The Many Roles of Educators

In March 2024, Pure Processing’s Voice of the Customer (VOC) Committee met to discuss a topic on the minds of many in reprocessing departments: educators. Educators play many critical roles in reprocessing departments, some of which may go overlooked or underappreciated.

Gene Ricupito CRCST, CIS, CHL, CFER, PMP, Sr. Project Manager at UCSF Health, and longtime member of the VOC Committee, discussed the many roles educators play in sterile processing more in-depth following the March call.


“If you don’t have an educator, it’s what doesn’t happen that’s the biggest deal.”

– Gene Ricupito


Hiring and keeping great teams

Educators are in a unique position to not only help managers assess competencies but determine what a potential new hire will need in terms of training in the event they join the team, as well as how long that might take. “When you have an educator on the team, it makes a lot of sense to set up panel interviews and include them. This allows educators to weigh in on applicants and help managers make better hiring decisions.”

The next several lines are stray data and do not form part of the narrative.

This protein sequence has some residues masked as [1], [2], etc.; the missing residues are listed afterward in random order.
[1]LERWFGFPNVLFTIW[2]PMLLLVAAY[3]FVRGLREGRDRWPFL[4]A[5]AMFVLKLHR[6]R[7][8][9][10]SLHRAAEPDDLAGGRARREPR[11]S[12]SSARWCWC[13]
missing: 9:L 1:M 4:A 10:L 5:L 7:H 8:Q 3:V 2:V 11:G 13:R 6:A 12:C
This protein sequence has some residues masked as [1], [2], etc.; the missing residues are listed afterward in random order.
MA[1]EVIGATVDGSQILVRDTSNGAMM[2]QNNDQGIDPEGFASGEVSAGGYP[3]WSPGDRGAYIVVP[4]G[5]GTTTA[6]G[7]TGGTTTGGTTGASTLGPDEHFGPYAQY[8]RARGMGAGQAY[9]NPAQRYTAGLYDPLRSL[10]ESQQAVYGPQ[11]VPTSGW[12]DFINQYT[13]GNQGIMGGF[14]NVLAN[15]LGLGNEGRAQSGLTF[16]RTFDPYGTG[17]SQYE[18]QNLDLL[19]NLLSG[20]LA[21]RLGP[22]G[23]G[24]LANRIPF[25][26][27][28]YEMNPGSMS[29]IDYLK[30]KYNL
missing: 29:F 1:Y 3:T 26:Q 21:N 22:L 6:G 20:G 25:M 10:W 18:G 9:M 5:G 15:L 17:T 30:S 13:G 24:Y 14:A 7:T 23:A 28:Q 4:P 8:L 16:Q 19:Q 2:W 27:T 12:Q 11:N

Beyond the initial hire, educators can streamline the onboarding process, helping new team members get on their feet quickly. With strong ability to assess existing competencies, educators are able to leverage their educational background and training experience to create and deliver training regimen during onboarding that focuses on the individual.

It doesn’t stop there, though! Educators play a significant role in retention as well. Spending time throughout the day allows them to interact with the team in a way that managers might not be able to, and on a more regular basis. Ricupito elaborated: